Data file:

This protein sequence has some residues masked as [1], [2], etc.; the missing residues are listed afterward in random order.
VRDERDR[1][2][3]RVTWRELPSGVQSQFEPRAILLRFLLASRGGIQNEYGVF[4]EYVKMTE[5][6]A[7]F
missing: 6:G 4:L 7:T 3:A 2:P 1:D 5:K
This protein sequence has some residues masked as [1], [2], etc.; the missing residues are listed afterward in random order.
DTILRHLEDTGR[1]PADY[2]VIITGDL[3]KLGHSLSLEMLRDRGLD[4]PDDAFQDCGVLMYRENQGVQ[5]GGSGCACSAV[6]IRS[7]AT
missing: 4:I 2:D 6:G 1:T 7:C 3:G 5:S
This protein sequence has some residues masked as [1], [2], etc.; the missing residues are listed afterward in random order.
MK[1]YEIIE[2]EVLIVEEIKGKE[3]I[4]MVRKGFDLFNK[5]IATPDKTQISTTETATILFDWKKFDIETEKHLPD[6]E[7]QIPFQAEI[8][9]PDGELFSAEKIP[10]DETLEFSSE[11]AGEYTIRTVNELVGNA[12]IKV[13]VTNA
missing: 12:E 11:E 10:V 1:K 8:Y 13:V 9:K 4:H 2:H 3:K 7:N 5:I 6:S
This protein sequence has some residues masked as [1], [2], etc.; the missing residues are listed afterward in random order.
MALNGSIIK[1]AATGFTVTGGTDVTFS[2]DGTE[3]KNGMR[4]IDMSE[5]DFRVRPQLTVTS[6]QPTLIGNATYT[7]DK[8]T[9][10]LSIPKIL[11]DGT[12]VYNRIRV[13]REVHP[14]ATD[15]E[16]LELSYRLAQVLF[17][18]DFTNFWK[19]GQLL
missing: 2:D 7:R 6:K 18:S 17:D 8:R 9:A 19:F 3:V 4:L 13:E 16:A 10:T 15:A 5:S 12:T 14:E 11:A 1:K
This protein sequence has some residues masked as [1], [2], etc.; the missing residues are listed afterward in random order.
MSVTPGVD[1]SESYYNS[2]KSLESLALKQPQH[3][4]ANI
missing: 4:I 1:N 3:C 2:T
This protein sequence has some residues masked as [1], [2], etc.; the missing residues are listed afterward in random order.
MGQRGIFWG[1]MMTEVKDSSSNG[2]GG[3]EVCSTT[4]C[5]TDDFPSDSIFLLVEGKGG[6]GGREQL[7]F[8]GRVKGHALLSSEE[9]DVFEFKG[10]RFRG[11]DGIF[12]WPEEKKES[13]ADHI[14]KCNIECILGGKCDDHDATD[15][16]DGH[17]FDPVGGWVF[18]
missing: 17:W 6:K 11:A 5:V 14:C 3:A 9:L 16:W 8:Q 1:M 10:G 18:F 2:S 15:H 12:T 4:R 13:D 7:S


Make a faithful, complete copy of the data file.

This protein sequence has some residues masked as [1], [2], etc.; the missing residues are listed afterward in random order.
VRDERDR[1][2][3]RVTWRELPSGVQSQFEPRAILLRFLLASRGGIQNEYGVF[4]EYVKMTE[5][6]A[7]F
missing: 6:G 4:L 7:T 3:A 2:P 1:D 5:K
This protein sequence has some residues masked as [1], [2], etc.; the missing residues are listed afterward in random order.
DTILRHLEDTGR[1]PADY[2]VIITGDL[3]KLGHSLSLEMLRDRGLD[4]PDDAFQDCGVLMYRENQGVQ[5]GGSGCACSAV[6]IRS[7]AT
missing: 4:I 2:D 6:G 1:T 7:C 3:G 5:S
This protein sequence has some residues masked as [1], [2], etc.; the missing residues are listed afterward in random order.
MK[1]YEIIE[2]EVLIVEEIKGKE[3]I[4]MVRKGFDLFNK[5]IATPDKTQISTTETATILFDWKKFDIETEKHLPD[6]E[7]QIPFQAEI[8][9]PDGELFSAEKIP[10]DETLEFSSE[11]AGEYTIRTVNELVGNA[12]IKV[13]VTNA
missing: 12:E 11:E 10:V 1:K 8:Y 13:V 9:K 4:H 2:H 3:K 7:N 5:I 6:S
This protein sequence has some residues masked as [1], [2], etc.; the missing residues are listed afterward in random order.
MALNGSIIK[1]AATGFTVTGGTDVTFS[2]DGTE[3]KNGMR[4]IDMSE[5]DFRVRPQLTVTS[6]QPTLIGNATYT[7]DK[8]T[9][10]LSIPKIL[11]DGT[12]VYNRIRV[13]REVHP[14]ATD[15]E[16]LELSYRLAQVLF[17][18]DFTNFWK[19]GQLL
missing: 2:D 7:R 6:K 18:S 17:D 8:R 9:A 19:F 3:V 4:L 13:E 16:A 10:T 15:A 5:S 12:T 14:E 11:A 1:K
This protein sequence has some residues masked as [1], [2], etc.; the missing residues are listed afterward in random order.
MSVTPGVD[1]SESYYNS[2]KSLESLALKQPQH[3][4]ANI
missing: 4:I 1:N 3:C 2:T
This protein sequence has some residues masked as [1], [2], etc.; the missing residues are listed afterward in random order.
MGQRGIFWG[1]MMTEVKDSSSNG[2]GG[3]EVCSTT[4]C[5]TDDFPSDSIFLLVEGKGG[6]GGREQL[7]F[8]GRVKGHALLSSEE[9]DVFEFKG[10]RFRG[11]DGIF[12]WPEEKKES[13]ADHI[14]KCNIECILGGKCDDHDATD[15][16]DGH[17]FDPVGGWVF[18]
missing: 17:W 6:K 11:A 5:V 14:C 3:A 9:L 16:W 8:Q 1:M 10:G 18:F 2:S 15:H 12:T 4:R 13:D 7:S